A very good instructional book for poets

While I don’t want to promise that I’ll be doing a lot of poetry reviews and critiques and such, I think it makes sense for me to share good things when I happen upon them. The current “good thing” I just finished reading is Ted Kooser’s The Poetry Home Repair Manual (Bison Books).

Without getting into metrics or poetic forms, Kooser gives poets a lot of practical instruction on how to write good poetry that will appeal to an audience. In fact, one of Kooser’s stronger points is that every poem should be written written with an audience in mind, whether you’re writing a poem for dog owners or people who appreciate jazz.

In this book, he also doesn’t waste time giving his thoughts on what poetry is and should be: “Poetry is communication, and every word I’ve written here subscribes to that belief. Poetry’s purpose is to reach other people and to touch their hearts. If a poem doesn’t make sense to anybody but its author, nobody but its author will care a whit about it. That doesn’t mean that your poems can’t be cryptic, or elusive, or ambiguous if that’s how you want to write, as long as you keep in mind that there’s somebody on the other end of the communication.”

For poets looking to get published, that’s a very important quote, since publication forces the poet to write for three audiences at once. First, poets should always write to satisfy themselves on some level. Second, poets have to write for an editor or team of editors to get their approval. Third, poets have to write for the readers of the publication in question, because editors can love a poem but still not think it fits with their audience (it does happen). Many poets who struggle to get published early in their careers are only writing for that first audience: themselves (myself included).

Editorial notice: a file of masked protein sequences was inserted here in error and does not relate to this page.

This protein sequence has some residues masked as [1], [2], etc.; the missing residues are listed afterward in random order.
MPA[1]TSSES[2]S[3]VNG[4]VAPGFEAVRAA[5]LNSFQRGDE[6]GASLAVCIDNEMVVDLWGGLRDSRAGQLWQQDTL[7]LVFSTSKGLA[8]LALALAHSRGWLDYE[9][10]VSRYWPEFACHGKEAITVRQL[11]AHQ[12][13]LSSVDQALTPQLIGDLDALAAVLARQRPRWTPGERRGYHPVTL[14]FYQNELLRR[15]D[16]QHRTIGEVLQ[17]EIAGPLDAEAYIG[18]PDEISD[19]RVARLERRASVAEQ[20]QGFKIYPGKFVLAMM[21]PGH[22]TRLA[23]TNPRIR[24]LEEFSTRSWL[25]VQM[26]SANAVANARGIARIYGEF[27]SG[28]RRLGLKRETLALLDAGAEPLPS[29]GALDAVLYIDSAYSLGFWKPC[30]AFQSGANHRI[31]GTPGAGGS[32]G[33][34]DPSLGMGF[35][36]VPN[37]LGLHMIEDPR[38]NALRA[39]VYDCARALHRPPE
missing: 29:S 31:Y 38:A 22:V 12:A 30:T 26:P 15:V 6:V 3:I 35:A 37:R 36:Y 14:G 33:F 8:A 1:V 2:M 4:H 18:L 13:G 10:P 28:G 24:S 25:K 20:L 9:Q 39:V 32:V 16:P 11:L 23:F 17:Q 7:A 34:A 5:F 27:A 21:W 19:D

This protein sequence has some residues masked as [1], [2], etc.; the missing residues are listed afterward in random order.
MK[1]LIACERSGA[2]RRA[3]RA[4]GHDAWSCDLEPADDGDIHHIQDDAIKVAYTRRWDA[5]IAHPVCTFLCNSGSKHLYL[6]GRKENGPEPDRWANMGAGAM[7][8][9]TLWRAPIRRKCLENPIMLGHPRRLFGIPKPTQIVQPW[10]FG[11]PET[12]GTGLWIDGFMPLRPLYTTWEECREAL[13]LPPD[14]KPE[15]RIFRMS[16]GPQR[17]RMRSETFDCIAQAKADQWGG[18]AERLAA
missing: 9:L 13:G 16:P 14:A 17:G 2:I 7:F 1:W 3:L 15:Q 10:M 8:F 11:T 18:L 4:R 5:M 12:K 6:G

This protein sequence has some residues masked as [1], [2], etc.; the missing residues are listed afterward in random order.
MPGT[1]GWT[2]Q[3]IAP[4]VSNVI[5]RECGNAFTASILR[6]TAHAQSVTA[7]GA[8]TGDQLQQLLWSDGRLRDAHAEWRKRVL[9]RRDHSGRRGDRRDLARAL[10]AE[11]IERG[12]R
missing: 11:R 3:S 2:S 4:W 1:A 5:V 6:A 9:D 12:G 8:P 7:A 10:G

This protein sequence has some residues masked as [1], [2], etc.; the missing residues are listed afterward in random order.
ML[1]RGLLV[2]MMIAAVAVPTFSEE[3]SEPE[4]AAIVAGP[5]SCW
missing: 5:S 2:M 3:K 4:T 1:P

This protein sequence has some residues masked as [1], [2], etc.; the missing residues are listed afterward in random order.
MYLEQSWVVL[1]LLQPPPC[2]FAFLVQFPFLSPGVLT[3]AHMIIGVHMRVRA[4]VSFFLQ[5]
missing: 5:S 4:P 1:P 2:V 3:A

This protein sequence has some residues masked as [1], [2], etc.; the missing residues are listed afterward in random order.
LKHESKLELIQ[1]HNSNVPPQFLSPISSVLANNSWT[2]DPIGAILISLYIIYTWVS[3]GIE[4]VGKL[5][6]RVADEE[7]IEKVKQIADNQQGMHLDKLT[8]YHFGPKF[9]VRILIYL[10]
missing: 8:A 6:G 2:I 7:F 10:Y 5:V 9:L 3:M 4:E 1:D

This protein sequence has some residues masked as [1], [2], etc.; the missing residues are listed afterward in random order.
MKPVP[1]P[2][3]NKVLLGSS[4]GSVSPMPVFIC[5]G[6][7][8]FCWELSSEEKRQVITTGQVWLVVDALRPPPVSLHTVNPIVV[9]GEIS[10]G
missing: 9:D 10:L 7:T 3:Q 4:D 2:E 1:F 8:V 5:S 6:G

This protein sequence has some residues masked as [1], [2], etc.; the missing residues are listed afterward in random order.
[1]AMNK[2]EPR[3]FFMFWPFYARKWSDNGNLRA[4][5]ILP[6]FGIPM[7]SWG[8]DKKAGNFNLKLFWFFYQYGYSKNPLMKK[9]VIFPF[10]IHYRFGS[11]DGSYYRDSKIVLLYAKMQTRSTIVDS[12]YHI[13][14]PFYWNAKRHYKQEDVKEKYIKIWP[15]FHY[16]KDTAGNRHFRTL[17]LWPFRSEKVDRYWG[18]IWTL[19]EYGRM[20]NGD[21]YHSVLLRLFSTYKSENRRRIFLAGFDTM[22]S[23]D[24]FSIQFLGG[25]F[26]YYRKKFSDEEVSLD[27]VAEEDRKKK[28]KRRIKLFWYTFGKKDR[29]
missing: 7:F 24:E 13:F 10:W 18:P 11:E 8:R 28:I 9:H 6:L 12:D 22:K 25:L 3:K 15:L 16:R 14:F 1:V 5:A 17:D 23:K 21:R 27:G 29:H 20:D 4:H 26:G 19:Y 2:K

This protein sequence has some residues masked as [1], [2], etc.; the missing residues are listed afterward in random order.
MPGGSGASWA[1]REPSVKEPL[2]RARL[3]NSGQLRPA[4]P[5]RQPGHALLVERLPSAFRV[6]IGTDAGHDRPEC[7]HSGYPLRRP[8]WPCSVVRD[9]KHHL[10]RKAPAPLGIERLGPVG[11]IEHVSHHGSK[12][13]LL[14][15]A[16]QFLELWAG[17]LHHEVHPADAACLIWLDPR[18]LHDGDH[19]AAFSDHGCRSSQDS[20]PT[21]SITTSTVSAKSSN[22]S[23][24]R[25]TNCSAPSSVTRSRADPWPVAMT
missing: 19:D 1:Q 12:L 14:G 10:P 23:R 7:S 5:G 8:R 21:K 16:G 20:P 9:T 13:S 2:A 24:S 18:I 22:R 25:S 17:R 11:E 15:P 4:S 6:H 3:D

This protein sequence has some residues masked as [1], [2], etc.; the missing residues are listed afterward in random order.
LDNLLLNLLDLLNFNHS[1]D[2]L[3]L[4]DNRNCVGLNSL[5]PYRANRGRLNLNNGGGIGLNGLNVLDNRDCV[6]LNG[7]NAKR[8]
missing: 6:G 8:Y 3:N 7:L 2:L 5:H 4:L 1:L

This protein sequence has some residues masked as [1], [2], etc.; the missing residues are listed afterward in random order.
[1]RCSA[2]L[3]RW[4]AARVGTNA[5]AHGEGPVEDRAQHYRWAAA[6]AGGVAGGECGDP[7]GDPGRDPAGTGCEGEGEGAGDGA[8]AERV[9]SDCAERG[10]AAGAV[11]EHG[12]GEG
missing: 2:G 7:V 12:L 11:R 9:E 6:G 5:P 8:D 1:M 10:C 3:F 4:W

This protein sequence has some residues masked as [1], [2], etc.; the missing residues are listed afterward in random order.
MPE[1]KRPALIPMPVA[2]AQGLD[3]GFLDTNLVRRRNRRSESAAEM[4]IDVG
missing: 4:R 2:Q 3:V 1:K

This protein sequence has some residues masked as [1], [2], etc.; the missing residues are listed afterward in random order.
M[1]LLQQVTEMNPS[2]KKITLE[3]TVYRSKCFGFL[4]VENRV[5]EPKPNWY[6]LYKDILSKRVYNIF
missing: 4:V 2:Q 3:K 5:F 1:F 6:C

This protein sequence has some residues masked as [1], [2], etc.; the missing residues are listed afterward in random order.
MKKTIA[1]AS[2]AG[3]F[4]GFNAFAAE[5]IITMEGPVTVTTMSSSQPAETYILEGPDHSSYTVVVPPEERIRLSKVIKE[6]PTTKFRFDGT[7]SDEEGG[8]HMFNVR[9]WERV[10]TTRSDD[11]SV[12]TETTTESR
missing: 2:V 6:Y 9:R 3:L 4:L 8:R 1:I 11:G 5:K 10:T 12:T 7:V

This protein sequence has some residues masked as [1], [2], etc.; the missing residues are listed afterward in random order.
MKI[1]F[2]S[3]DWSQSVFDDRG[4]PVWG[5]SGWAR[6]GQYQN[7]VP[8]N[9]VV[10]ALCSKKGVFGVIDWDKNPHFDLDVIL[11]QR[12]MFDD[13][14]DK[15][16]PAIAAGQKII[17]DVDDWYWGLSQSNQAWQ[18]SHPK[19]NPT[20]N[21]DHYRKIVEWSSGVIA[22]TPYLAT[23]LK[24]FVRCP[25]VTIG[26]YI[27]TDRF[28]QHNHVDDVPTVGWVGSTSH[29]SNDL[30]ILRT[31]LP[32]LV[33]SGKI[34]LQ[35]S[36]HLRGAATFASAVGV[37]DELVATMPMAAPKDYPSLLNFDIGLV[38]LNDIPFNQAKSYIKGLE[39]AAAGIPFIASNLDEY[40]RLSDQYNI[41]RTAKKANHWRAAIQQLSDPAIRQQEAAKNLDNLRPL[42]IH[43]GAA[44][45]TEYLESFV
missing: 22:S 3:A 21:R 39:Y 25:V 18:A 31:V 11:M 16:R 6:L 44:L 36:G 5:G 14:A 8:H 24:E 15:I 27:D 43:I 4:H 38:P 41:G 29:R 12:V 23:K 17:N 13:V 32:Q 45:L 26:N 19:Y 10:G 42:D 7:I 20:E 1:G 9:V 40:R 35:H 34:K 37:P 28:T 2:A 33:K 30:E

Anyway, I can’t get to all the great instruction Kooser provides in this slim volume that is a quick and delightful read, but here are some highlights:

  • The best explanation of when, why and how to use metaphors and similes I’ve ever come across

  • Advice on submitting to publications

  • How to deal with line breaks

  • The effects of nouns, verbs, adjectives and adverbs

  • And a lot more

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One thought on “A very good instructional book for poets

  1. Eric

    "If a poem doesn’t make sense to anybody but its author, nobody but its author will care a whit about it."

    What I see as unfortunate is that so much poetry being published of late is just that…cryptic to the general reading public, educated and otherwise. I find that to be the attraction to Kooser’s work, it is accessible and concrete.